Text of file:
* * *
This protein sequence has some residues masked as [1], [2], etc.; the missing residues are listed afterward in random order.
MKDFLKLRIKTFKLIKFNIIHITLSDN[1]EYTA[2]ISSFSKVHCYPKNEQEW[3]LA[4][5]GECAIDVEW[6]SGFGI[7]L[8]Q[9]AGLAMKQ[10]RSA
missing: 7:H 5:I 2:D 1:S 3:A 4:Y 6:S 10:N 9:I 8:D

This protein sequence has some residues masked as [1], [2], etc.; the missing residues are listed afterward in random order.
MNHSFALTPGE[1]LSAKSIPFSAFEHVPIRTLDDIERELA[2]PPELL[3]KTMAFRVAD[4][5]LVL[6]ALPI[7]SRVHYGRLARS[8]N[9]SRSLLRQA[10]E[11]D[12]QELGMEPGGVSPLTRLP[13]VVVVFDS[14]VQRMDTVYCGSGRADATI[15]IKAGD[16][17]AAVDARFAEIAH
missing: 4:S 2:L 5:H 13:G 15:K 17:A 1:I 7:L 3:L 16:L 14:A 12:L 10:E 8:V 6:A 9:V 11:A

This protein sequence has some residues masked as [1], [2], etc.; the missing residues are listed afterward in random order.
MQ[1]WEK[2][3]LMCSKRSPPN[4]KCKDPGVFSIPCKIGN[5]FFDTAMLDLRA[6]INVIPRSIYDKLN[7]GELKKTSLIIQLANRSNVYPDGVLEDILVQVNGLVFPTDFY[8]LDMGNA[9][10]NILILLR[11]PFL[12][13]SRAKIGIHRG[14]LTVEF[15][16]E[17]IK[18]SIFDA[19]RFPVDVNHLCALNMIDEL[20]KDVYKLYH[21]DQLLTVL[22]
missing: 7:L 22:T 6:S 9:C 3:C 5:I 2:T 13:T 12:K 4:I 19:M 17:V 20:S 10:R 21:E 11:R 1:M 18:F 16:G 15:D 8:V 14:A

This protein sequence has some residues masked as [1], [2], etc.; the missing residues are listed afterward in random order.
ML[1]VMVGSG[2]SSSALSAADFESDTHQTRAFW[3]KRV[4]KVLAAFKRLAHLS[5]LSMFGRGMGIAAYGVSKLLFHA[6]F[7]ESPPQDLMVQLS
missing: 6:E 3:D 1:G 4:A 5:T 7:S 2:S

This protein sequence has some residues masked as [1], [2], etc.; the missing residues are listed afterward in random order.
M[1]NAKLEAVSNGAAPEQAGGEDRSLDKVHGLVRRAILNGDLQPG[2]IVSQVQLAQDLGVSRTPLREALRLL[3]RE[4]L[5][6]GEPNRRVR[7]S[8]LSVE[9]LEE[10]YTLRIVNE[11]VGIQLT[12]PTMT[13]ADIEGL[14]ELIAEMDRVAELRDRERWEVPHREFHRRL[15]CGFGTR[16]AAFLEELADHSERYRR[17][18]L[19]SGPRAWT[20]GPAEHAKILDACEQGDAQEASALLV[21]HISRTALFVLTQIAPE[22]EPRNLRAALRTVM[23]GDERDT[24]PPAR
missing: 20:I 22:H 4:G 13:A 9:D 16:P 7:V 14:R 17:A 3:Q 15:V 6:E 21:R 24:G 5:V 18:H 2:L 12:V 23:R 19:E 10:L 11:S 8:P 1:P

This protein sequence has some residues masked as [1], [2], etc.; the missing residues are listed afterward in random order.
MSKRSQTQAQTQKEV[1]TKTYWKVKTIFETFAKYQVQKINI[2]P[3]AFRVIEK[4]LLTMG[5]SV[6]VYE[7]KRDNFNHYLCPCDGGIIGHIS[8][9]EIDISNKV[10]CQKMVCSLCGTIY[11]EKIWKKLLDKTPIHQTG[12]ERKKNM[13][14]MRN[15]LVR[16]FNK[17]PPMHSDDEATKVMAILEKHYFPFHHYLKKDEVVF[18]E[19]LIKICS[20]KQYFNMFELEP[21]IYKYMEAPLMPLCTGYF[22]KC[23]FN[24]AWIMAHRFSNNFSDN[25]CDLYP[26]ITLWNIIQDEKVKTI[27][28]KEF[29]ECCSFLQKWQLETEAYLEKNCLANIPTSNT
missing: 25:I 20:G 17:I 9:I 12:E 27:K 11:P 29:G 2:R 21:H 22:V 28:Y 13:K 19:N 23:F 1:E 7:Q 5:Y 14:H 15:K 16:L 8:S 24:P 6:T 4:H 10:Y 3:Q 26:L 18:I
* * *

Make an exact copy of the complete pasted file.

This protein sequence has some residues masked as [1], [2], etc.; the missing residues are listed afterward in random order.
MKDFLKLRIKTFKLIKFNIIHITLSDN[1]EYTA[2]ISSFSKVHCYPKNEQEW[3]LA[4][5]GECAIDVEW[6]SGFGI[7]L[8]Q[9]AGLAMKQ[10]RSA
missing: 7:H 5:I 2:D 1:S 3:A 4:Y 6:S 10:N 9:I 8:D

This protein sequence has some residues masked as [1], [2], etc.; the missing residues are listed afterward in random order.
MNHSFALTPGE[1]LSAKSIPFSAFEHVPIRTLDDIERELA[2]PPELL[3]KTMAFRVAD[4][5]LVL[6]ALPI[7]SRVHYGRLARS[8]N[9]SRSLLRQA[10]E[11]D[12]QELGMEPGGVSPLTRLP[13]VVVVFDS[14]VQRMDTVYCGSGRADATI[15]IKAGD[16][17]AAVDARFAEIAH
missing: 4:S 2:L 5:H 13:G 15:K 17:A 1:I 7:L 3:L 16:L 14:A 12:L 10:E 8:V 6:A 9:V 11:A

This protein sequence has some residues masked as [1], [2], etc.; the missing residues are listed afterward in random order.
MQ[1]WEK[2][3]LMCSKRSPPN[4]KCKDPGVFSIPCKIGN[5]FFDTAMLDLRA[6]INVIPRSIYDKLN[7]GELKKTSLIIQLANRSNVYPDGVLEDILVQVNGLVFPTDFY[8]LDMGNA[9][10]NILILLR[11]PFL[12][13]SRAKIGIHRG[14]LTVEF[15][16]E[17]IK[18]SIFDA[19]RFPVDVNHLCALNMIDEL[20]KDVYKLYH[21]DQLLTVL[22]
missing: 7:L 22:T 6:S 9:C 3:C 5:I 2:T 13:T 12:K 4:I 19:M 17:V 20:S 10:R 21:E 11:R 1:M 18:F 16:G 15:D 8:V 14:A

This protein sequence has some residues masked as [1], [2], etc.; the missing residues are listed afterward in random order.
ML[1]VMVGSG[2]SSSALSAADFESDTHQTRAFW[3]KRV[4]KVLAAFKRLAHLS[5]LSMFGRGMGIAAYGVSKLLFHA[6]F[7]ESPPQDLMVQLS
missing: 6:E 3:D 1:G 4:A 5:T 7:S 2:S

This protein sequence has some residues masked as [1], [2], etc.; the missing residues are listed afterward in random order.
M[1]NAKLEAVSNGAAPEQAGGEDRSLDKVHGLVRRAILNGDLQPG[2]IVSQVQLAQDLGVSRTPLREALRLL[3]RE[4]L[5][6]GEPNRRVR[7]S[8]LSVE[9]LEE[10]YTLRIVNE[11]VGIQLT[12]PTMT[13]ADIEGL[14]ELIAEMDRVAELRDRERWEVPHREFHRRL[15]CGFGTR[16]AAFLEELADHSERYRR[17][18]L[19]SGPRAWT[20]GPAEHAKILDACEQGDAQEASALLV[21]HISRTALFVLTQIAPE[22]EPRNLRAALRTVM[23]GDERDT[24]PPAR
missing: 20:I 22:H 4:G 13:A 9:D 16:P 7:V 14:R 17:A 3:Q 15:V 6:E 21:R 24:G 5:V 18:H 2:L 12:V 23:R 19:E 10:L 11:S 8:P 1:P

This protein sequence has some residues masked as [1], [2], etc.; the missing residues are listed afterward in random order.
MSKRSQTQAQTQKEV[1]TKTYWKVKTIFETFAKYQVQKINI[2]P[3]AFRVIEK[4]LLTMG[5]SV[6]VYE[7]KRDNFNHYLCPCDGGIIGHIS[8][9]EIDISNKV[10]CQKMVCSLCGTIY[11]EKIWKKLLDKTPIHQTG[12]ERKKNM[13][14]MRN[15]LVR[16]FNK[17]PPMHSDDEATKVMAILEKHYFPFHHYLKKDEVVF[18]E[19]LIKICS[20]KQYFNMFELEP[21]IYKYMEAPLMPLCTGYF[22]KC[23]FN[24]AWIMAHRFSNNFSDN[25]CDLYP[26]ITLWNIIQDEKVKTI[27][28]KEF[29]ECCSFLQKWQLETEAYLEKNCLANIPTSNT
missing: 25:I 20:G 17:I 9:I 12:E 27:K 11:P 29:G 2:R 21:H 22:V 28:Y 13:K 19:N 23:F 1:E 7:Q 5:Y 14:H 15:K 16:L 8:S 24:P 6:T 4:H 10:Y 3:Q 26:L 18:I